I think it was the first three sentences of your biography which interested me the most, which caused me to carry on reading and then, after a while considering possibilities and the highly probable chance of being turned down or ignored, to send you a message. I’m not saying that the rest of what you wrote was uninteresting, exactly the opposite, but, as with a good book, or a book which wishes to pull you into its pages and keep you trapped in the story until the very last line, the opening words are always the most important. You will recall that your very first words were where you were born, and the fact that you have always lived there, in this one city. You then go on to write about your interests, about studying and visiting museums, about reading books and effectively, despite one small point which I think is missing in a person of your young years, cover all those interests which I also have or had, when I was your age. Here I must mention that a later sentence adds two which I haven’t mentioned yet, and those are photography and travel. Combine all of these things together, with letter writing of course, and you have a perfect match which, as I am sure you appreciate, is not good.
Now, you probably stumbled over my last sentence and are asking yourself why I am writing to you, why I am happy to begin a correspondence, when I feel that having the same interests is not a good sign. Surely being interested in similar subjects is the best way to begin, because then two people, separated by countless miles of ocean who will probably never meet, have much in common over which they can read and write. The interests collude, so the ground is properly set for a long and fruitful exchange. And that is true too, providing that the experiences these two people have had in their lives are not the same. If both came from the same city, or even country, and both studied exactly the same periods of time, the same artists, appreciated the same books and had travelled to the same cities and countries, it would become, unless they were prepared to offer different views of what they had seen and learned, very tedious in a very short period of time.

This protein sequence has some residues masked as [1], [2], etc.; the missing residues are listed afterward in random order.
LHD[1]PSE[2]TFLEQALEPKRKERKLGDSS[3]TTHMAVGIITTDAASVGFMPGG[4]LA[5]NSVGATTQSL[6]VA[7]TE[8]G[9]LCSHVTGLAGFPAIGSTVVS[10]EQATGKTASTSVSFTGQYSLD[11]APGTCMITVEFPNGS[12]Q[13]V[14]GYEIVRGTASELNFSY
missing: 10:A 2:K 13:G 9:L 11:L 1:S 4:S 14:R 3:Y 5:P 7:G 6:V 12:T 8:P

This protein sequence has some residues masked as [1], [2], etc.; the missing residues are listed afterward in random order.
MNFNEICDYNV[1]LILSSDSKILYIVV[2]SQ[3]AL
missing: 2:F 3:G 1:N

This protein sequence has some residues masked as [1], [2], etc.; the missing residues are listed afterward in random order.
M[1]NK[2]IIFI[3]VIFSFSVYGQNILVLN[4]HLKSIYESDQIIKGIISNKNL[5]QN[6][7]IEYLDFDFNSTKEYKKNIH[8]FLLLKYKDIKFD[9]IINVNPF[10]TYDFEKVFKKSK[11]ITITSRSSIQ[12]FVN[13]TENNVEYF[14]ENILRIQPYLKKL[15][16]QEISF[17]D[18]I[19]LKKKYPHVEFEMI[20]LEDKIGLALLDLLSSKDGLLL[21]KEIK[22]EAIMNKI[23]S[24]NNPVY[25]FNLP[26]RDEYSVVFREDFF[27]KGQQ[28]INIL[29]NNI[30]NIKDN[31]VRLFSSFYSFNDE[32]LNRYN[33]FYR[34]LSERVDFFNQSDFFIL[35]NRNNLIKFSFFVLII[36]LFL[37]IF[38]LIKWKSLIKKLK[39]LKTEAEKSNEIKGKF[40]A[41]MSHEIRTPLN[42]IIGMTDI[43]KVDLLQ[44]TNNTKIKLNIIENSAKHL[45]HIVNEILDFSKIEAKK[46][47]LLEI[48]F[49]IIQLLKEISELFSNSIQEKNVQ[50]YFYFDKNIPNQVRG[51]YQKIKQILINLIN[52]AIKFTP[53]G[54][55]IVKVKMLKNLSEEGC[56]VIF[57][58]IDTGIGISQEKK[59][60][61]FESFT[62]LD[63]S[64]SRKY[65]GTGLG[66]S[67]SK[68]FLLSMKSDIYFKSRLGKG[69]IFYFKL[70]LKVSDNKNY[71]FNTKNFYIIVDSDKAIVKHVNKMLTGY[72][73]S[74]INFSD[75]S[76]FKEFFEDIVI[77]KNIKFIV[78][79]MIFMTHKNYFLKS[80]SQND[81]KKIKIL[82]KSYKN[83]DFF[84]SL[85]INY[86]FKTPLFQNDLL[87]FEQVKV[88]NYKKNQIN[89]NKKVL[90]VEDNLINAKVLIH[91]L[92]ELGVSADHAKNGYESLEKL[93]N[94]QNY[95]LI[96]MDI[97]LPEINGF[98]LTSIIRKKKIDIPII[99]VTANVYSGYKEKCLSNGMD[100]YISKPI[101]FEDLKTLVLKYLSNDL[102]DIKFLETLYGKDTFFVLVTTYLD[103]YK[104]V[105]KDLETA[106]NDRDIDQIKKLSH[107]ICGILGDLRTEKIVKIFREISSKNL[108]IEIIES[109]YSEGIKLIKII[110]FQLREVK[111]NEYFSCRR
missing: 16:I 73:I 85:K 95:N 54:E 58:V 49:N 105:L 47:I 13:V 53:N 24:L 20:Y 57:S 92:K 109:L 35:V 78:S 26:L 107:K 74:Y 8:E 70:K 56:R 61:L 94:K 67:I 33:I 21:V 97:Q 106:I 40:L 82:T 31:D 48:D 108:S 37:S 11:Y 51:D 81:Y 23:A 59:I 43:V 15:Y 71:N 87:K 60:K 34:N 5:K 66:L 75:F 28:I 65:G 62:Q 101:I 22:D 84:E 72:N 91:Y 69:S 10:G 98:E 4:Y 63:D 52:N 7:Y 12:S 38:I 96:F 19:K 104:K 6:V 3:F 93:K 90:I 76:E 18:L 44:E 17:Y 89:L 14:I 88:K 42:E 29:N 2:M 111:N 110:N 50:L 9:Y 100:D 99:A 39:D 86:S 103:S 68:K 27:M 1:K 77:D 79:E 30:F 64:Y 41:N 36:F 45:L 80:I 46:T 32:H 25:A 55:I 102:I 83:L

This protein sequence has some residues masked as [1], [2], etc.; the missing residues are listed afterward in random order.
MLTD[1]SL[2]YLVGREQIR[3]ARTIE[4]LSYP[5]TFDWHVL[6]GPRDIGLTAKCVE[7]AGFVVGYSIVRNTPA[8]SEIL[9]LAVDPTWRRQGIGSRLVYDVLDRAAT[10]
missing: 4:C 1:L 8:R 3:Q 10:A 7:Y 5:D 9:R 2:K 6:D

Many people seem to think that having the same interests is a must. If people aren’t interested in going to the opera together, in walking in the park together, in reading the same books and watching the same films right down to the same political party, then they are not compatible. And I think: if they have all these things in common, what is there for them to talk about? They will agree with each other all the time, and any conversation will die very quickly as a result., They will always know what the other person is thinking before they say a word, and so the words will become unnecessary. If, however, two people have the same interests but both go in completely different directions – such as one who loves the works of the master painter John Constable while the other is more inclined toward the modern incandescent works of Marta Minujín – then there is a chance. If one reads Charles Dickens and the other J.R.R. Tolkien. If one goes for singing opera in the shower, while the other prefers Abba or even the Beatles. These are, of course, minor points which need to be cleared up, ironed out before anything begins.